When water scarcity hits, either water has to be obtained from somewhere else, or it needs to be redistributed between its users. Either way, water needs to be shared.
Sharing of water has been analysed from several different angles. Three are briefly described here.
Water allocation involves determining the share of a resource each user gets. This can occur between countries, states, water use sectors, or specific water users. Allocations generally include water for the environment – notably to preserve ecosystem services.
“Upstream dependency” occurs within a river basin where a downstream water user relies on water from a river or lake that has flowed from upstream. If they didn’t have that water, they would be facing scarcity. Conflict may arise if an upstream water user increases their water withdrawals, reducing the water available downstream.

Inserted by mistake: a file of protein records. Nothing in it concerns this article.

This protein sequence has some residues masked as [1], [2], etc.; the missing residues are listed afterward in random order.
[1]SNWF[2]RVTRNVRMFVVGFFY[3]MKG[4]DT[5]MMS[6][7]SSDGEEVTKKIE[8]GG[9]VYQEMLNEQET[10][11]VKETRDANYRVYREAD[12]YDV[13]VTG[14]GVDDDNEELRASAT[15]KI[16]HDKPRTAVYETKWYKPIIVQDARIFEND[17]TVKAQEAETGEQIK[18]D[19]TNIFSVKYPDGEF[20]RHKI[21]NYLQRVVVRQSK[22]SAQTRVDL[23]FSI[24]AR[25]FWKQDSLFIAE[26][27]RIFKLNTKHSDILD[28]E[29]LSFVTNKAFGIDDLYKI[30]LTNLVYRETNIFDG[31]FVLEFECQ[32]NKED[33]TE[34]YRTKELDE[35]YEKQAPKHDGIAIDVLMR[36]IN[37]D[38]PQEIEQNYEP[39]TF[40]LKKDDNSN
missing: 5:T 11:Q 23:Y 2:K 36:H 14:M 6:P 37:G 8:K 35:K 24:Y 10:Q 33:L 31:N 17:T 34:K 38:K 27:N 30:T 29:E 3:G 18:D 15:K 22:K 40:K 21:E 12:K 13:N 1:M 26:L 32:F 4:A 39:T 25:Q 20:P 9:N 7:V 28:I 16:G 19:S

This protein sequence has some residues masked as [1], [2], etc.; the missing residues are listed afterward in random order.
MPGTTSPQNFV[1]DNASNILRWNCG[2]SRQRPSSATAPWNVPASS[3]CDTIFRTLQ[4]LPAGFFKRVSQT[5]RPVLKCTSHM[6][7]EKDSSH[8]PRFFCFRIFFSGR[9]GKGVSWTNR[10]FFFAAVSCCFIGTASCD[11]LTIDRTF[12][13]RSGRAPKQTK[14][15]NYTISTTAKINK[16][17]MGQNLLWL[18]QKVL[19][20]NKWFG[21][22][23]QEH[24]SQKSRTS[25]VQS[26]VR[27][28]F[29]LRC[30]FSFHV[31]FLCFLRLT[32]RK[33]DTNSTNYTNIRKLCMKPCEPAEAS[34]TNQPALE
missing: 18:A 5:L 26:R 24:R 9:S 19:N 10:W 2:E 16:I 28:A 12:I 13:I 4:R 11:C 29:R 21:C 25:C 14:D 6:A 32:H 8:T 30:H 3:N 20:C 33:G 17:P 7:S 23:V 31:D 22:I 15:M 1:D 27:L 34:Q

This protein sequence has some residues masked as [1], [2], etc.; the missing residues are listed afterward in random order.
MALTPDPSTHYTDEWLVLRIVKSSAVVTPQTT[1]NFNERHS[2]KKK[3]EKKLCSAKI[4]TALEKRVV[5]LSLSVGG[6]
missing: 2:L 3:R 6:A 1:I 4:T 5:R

“Virtual water dependency” occurs when a region cannot meet their water needs with the water available – but avoids impacts of water scarcity by importing the products or services they would have produced with that water. They are therefore importing “virtual water”. They are “dependent” if, for any reason, not being able to import those products any more would lead to them experiencing impacts of water scarcity.
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When water is scarce, it usually needs to be shared in some way
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